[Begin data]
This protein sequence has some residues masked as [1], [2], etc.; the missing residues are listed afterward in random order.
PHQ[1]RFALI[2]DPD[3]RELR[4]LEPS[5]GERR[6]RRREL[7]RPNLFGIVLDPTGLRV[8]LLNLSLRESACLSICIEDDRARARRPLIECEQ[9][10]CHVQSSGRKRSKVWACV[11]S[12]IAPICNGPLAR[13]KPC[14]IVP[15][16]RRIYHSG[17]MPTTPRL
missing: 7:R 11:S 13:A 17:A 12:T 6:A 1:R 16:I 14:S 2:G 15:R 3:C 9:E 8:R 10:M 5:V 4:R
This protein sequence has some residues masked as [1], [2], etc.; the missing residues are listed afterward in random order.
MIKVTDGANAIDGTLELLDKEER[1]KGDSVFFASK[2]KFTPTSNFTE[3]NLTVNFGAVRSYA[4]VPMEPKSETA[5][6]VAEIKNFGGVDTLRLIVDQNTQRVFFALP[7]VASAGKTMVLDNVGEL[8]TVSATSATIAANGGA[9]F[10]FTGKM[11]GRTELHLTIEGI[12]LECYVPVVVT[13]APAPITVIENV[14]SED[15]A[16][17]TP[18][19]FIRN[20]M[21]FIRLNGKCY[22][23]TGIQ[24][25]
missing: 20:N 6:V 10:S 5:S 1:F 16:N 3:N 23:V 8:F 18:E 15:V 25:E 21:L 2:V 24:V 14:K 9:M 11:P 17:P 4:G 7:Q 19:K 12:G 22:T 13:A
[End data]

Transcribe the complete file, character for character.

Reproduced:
This protein sequence has some residues masked as [1], [2], etc.; the missing residues are listed afterward in random order.
PHQ[1]RFALI[2]DPD[3]RELR[4]LEPS[5]GERR[6]RRREL[7]RPNLFGIVLDPTGLRV[8]LLNLSLRESACLSICIEDDRARARRPLIECEQ[9][10]CHVQSSGRKRSKVWACV[11]S[12]IAPICNGPLAR[13]KPC[14]IVP[15][16]RRIYHSG[17]MPTTPRL
missing: 7:R 11:S 13:A 17:A 12:T 6:A 1:R 16:I 14:S 2:G 15:R 3:C 9:E 8:R 10:M 5:V 4:R
This protein sequence has some residues masked as [1], [2], etc.; the missing residues are listed afterward in random order.
MIKVTDGANAIDGTLELLDKEER[1]KGDSVFFASK[2]KFTPTSNFTE[3]NLTVNFGAVRSYA[4]VPMEPKSETA[5][6]VAEIKNFGGVDTLRLIVDQNTQRVFFALP[7]VASAGKTMVLDNVGEL[8]TVSATSATIAANGGA[9]F[10]FTGKM[11]GRTELHLTIEGI[12]LECYVPVVVT[13]APAPITVIENV[14]SED[15]A[16][17]TP[18][19]FIRN[20]M[21]FIRLNGKCY[22][23]TGIQ[24][25]
missing: 20:N 6:V 10:S 5:S 1:F 16:N 3:N 23:V 8:F 18:E 15:V 25:E 21:L 2:V 24:V 14:K 9:M 11:P 17:P 4:G 7:Q 19:K 12:G 22:T 13:A